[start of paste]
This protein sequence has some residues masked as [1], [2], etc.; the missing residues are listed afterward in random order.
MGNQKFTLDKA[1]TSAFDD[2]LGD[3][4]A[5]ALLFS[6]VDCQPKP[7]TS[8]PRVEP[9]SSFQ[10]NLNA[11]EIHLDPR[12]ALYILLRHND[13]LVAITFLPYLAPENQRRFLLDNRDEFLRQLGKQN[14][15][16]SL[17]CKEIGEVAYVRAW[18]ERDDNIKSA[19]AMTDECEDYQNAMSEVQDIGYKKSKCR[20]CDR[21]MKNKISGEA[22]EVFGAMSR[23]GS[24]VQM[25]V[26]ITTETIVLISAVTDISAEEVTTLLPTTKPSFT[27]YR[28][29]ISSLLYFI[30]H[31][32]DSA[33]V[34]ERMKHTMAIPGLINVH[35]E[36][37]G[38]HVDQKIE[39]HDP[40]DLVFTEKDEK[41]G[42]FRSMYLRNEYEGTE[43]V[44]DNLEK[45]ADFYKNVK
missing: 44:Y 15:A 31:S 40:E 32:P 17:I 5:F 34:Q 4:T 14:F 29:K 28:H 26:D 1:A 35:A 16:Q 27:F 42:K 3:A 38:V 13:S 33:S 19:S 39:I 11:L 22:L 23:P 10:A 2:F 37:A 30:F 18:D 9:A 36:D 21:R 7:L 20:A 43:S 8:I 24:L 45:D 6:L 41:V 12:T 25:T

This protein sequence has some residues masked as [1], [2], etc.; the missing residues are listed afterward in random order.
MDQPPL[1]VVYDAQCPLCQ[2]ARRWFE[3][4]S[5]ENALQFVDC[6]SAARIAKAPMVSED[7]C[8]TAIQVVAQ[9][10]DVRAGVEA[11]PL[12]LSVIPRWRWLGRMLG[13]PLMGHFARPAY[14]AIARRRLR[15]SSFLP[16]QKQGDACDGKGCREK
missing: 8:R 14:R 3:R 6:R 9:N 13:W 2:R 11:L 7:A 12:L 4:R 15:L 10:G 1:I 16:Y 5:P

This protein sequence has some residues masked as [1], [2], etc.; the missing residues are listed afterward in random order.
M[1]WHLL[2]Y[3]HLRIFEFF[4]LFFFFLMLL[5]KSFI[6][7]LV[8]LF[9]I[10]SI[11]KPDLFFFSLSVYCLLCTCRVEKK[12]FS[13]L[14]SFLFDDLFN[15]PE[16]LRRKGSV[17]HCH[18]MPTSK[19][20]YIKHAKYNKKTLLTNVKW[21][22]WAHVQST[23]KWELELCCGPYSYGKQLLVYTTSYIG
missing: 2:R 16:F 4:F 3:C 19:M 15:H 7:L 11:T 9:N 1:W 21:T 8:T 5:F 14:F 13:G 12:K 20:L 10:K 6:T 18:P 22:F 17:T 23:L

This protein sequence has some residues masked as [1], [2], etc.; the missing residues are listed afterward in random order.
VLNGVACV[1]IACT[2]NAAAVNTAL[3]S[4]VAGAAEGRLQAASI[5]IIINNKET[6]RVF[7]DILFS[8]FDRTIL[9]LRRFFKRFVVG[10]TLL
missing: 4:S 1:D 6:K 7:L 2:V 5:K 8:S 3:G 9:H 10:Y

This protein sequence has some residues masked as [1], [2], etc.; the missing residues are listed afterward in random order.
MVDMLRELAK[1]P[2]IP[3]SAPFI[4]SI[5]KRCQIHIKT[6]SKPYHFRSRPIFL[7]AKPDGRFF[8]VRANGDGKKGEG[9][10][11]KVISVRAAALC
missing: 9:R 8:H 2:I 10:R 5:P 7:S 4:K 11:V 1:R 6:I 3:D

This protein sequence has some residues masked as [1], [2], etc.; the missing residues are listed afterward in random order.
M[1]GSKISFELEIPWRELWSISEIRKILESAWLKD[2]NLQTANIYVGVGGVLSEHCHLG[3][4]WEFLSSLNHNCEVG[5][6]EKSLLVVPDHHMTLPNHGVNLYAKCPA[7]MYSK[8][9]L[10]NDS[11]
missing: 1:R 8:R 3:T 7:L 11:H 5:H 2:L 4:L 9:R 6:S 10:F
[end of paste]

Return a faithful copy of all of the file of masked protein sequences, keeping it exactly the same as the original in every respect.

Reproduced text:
This protein sequence has some residues masked as [1], [2], etc.; the missing residues are listed afterward in random order.
MGNQKFTLDKA[1]TSAFDD[2]LGD[3][4]A[5]ALLFS[6]VDCQPKP[7]TS[8]PRVEP[9]SSFQ[10]NLNA[11]EIHLDPR[12]ALYILLRHND[13]LVAITFLPYLAPENQRRFLLDNRDEFLRQLGKQN[14][15][16]SL[17]CKEIGEVAYVRAW[18]ERDDNIKSA[19]AMTDECEDYQNAMSEVQDIGYKKSKCR[20]CDR[21]MKNKISGEA[22]EVFGAMSR[23]GS[24]VQM[25]V[26]ITTETIVLISAVTDISAEEVTTLLPTTKPSFT[27]YR[28][29]ISSLLYFI[30]H[31][32]DSA[33]V[34]ERMKHTMAIPGLINVH[35]E[36][37]G[38]HVDQKIE[39]HDP[40]DLVFTEKDEK[41]G[42]FRSMYLRNEYEGTE[43]V[44]DNLEK[45]ADFYKNVK
missing: 44:Y 15:A 31:S 40:E 32:P 17:I 5:F 34:Q 4:T 14:F 29:K 28:H 26:D 1:A 35:A 16:Q 27:F 42:K 3:A 38:V 13:S 33:S 19:S 39:I 11:L 22:L 23:P 10:A 2:F 37:A 30:F 18:D 9:A 36:D 21:R 7:L 20:A 43:S 8:I 24:L 45:D 6:L 41:V 12:T 25:T

This protein sequence has some residues masked as [1], [2], etc.; the missing residues are listed afterward in random order.
MDQPPL[1]VVYDAQCPLCQ[2]ARRWFE[3][4]S[5]ENALQFVDC[6]SAARIAKAPMVSED[7]C[8]TAIQVVAQ[9][10]DVRAGVEA[11]PL[12]LSVIPRWRWLGRMLG[13]PLMGHFARPAY[14]AIARRRLR[15]SSFLP[16]QKQGDACDGKGCREK
missing: 8:R 14:R 3:R 6:R 9:N 13:W 2:R 11:L 7:A 12:L 4:R 15:L 10:G 1:I 16:Y 5:P

This protein sequence has some residues masked as [1], [2], etc.; the missing residues are listed afterward in random order.
M[1]WHLL[2]Y[3]HLRIFEFF[4]LFFFFLMLL[5]KSFI[6][7]LV[8]LF[9]I[10]SI[11]KPDLFFFSLSVYCLLCTCRVEKK[12]FS[13]L[14]SFLFDDLFN[15]PE[16]LRRKGSV[17]HCH[18]MPTSK[19][20]YIKHAKYNKKTLLTNVKW[21][22]WAHVQST[23]KWELELCCGPYSYGKQLLVYTTSYIG
missing: 2:R 16:F 4:F 3:C 19:M 15:H 7:L 11:T 9:N 1:W 21:T 8:T 5:F 14:F 13:G 12:K 20:L 10:K 6:T 18:P 22:F 17:T 23:L

This protein sequence has some residues masked as [1], [2], etc.; the missing residues are listed afterward in random order.
VLNGVACV[1]IACT[2]NAAAVNTAL[3]S[4]VAGAAEGRLQAASI[5]IIINNKET[6]RVF[7]DILFS[8]FDRTIL[9]LRRFFKRFVVG[10]TLL
missing: 4:S 1:D 6:K 7:L 2:V 5:K 8:S 3:G 9:H 10:Y

This protein sequence has some residues masked as [1], [2], etc.; the missing residues are listed afterward in random order.
MVDMLRELAK[1]P[2]IP[3]SAPFI[4]SI[5]KRCQIHIKT[6]SKPYHFRSRPIFL[7]AKPDGRFF[8]VRANGDGKKGEG[9][10][11]KVISVRAAALC
missing: 9:R 8:H 2:I 10:R 5:P 7:S 4:K 11:V 1:R 6:I 3:D

This protein sequence has some residues masked as [1], [2], etc.; the missing residues are listed afterward in random order.
M[1]GSKISFELEIPWRELWSISEIRKILESAWLKD[2]NLQTANIYVGVGGVLSEHCHLG[3][4]WEFLSSLNHNCEVG[5][6]EKSLLVVPDHHMTLPNHGVNLYAKCPA[7]MYSK[8][9]L[10]NDS[11]
missing: 1:R 8:R 3:T 7:L 11:H 5:H 2:L 4:L 9:R 6:S 10:F